The question of expense raises doubts about how this plays out in a nationalized health care system like the one in Spain, where I live. Here, patients would be unaware of the costs of their medications and procedures, as they're all covered. Given that a significant percentage of the positive results patients experience are due to the placebo effect, one wonders whether it wouldn't be better in some cases to make patients pay something -- even a token fee -- for some treatments where this effect is more likely.
I've been interested in the placebo effect for a long time—but this is a thorny issue, starting with the question of how much a "token" fee is. Dan's study found that that a placebo painkiller that cost $2.50 worked much better than one that cost ten cents. You can read about the experiment in Dan's book, or see Ben Carey's article in the New York Times.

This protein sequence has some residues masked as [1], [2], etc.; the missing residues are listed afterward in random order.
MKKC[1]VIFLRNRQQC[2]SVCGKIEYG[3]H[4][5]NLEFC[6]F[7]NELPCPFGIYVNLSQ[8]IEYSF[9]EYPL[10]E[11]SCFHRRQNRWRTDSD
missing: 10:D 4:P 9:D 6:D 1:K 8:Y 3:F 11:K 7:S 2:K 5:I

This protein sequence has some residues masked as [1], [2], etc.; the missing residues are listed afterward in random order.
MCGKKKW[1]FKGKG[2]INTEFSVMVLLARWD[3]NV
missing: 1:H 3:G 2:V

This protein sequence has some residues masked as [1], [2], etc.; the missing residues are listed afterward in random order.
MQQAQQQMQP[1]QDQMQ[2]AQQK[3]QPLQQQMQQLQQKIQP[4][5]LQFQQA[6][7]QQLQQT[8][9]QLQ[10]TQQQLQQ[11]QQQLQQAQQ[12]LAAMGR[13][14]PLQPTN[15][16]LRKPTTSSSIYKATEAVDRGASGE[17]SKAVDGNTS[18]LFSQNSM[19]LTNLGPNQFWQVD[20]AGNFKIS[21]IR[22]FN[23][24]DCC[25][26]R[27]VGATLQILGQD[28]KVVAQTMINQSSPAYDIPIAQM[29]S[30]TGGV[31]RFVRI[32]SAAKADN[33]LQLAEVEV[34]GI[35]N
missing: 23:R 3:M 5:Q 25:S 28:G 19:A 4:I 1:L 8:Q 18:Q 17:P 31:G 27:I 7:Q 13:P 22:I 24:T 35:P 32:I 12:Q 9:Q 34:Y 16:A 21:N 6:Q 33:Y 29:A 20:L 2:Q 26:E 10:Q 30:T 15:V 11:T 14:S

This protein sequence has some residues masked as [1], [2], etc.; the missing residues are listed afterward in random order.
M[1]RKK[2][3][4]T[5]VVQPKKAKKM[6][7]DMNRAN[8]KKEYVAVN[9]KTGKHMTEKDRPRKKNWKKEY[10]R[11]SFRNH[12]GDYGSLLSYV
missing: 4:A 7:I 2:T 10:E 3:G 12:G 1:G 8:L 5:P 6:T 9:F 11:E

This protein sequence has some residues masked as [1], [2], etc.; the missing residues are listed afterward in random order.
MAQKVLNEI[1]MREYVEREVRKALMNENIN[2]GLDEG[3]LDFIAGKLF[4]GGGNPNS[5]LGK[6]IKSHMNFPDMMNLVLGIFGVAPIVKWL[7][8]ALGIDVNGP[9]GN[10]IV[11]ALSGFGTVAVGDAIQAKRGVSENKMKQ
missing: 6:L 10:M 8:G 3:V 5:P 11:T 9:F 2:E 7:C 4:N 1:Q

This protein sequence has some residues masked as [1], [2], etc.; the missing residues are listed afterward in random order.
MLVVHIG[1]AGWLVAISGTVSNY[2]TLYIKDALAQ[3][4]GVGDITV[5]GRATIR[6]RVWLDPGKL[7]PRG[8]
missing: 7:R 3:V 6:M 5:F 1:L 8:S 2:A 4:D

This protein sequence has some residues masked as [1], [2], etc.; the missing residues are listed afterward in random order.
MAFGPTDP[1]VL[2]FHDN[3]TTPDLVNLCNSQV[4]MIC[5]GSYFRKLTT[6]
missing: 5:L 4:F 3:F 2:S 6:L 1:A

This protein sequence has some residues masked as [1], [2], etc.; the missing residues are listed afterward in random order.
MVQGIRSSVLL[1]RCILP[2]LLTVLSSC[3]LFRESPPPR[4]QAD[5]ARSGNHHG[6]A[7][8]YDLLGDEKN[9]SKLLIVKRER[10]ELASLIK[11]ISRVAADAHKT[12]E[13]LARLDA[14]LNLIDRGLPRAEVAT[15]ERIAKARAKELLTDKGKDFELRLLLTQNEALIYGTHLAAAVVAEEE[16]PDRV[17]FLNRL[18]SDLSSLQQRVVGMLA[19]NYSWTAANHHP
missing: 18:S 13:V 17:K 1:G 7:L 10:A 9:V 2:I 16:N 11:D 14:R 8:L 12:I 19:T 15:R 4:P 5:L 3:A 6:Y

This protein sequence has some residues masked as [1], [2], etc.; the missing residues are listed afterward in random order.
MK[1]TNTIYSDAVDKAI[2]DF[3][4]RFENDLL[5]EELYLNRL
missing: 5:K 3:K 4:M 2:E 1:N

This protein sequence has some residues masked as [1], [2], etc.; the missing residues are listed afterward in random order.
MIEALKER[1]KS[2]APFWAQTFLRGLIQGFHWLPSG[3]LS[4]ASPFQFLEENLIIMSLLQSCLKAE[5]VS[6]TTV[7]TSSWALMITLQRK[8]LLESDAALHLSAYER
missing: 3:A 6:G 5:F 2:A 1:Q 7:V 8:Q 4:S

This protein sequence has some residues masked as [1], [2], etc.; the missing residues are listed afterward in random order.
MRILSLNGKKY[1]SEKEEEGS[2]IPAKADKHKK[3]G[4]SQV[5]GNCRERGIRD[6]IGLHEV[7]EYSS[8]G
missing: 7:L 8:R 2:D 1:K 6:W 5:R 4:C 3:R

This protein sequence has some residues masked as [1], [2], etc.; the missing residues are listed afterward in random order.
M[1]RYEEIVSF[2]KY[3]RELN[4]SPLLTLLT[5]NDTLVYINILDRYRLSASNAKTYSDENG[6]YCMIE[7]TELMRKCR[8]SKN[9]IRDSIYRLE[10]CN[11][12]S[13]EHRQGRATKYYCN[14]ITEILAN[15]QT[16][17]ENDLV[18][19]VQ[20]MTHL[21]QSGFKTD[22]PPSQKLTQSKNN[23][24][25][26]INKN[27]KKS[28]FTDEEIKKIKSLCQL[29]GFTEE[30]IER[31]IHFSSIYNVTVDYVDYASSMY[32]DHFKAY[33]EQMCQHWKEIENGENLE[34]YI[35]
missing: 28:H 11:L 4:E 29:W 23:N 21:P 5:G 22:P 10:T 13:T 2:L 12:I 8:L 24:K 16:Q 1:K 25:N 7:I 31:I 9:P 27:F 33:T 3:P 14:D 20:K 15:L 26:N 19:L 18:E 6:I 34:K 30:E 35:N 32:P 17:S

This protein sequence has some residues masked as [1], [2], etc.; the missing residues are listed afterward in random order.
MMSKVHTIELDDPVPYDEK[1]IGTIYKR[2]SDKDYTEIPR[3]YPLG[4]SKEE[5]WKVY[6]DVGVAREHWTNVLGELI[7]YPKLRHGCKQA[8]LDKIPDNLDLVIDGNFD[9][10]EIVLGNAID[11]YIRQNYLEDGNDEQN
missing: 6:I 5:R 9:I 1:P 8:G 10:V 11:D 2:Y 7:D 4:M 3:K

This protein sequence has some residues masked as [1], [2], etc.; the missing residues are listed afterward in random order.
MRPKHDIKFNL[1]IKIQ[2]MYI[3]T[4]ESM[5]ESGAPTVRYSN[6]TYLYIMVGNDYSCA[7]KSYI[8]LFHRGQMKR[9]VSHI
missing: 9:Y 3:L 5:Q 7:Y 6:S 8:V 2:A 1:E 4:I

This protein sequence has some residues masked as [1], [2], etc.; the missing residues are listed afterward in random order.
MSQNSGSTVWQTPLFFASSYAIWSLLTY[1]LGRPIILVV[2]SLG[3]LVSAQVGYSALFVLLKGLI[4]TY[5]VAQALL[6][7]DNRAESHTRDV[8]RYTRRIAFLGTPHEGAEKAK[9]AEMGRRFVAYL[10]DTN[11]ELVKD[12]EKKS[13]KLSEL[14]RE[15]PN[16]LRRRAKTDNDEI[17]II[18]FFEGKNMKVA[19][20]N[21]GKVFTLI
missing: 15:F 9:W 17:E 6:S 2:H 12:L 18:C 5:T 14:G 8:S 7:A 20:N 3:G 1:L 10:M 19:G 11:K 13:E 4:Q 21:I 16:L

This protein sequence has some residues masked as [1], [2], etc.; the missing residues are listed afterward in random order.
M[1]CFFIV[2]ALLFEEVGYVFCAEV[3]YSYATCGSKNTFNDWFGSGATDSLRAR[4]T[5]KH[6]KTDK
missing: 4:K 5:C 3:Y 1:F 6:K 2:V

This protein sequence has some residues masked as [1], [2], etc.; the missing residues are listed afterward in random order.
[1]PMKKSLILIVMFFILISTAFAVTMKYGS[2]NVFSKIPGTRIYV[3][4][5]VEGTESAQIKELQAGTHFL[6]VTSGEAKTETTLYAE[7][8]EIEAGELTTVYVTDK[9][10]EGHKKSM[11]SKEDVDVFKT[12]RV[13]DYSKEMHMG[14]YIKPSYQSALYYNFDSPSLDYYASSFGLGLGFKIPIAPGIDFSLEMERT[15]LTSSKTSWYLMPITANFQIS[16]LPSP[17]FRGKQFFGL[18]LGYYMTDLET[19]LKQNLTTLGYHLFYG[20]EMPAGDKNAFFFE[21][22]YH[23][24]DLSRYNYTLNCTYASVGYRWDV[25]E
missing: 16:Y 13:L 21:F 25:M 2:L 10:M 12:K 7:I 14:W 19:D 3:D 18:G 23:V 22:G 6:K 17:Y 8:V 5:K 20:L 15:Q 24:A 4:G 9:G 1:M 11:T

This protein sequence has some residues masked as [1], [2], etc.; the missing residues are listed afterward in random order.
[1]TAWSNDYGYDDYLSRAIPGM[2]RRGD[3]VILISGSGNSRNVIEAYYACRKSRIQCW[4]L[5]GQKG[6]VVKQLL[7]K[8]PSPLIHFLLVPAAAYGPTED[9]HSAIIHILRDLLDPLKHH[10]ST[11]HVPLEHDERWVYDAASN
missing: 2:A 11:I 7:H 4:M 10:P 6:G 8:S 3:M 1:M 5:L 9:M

Does this mean that making patients pay a small copay would produce better results than giving them free health care? Not necessarily. Since, as Dan explains, the mechanism behind the placebo effect is a patient's expectations, it might be less a matter of what the patient pays out of her own pocket and more a matter of the perceived value of the procedure. I'd bet if a patient underwent surgery and were told the procedure cost $12,000 but that the government would pay for it, she would fare better than a patient who was told the procedure cost $200 but that her copay was $50.
Charging a patient a "token fee" could even have the effect of anchoring that small number in their head and reducing the effectiveness of a medical treatment. Maybe charging no copay at all would be preferable.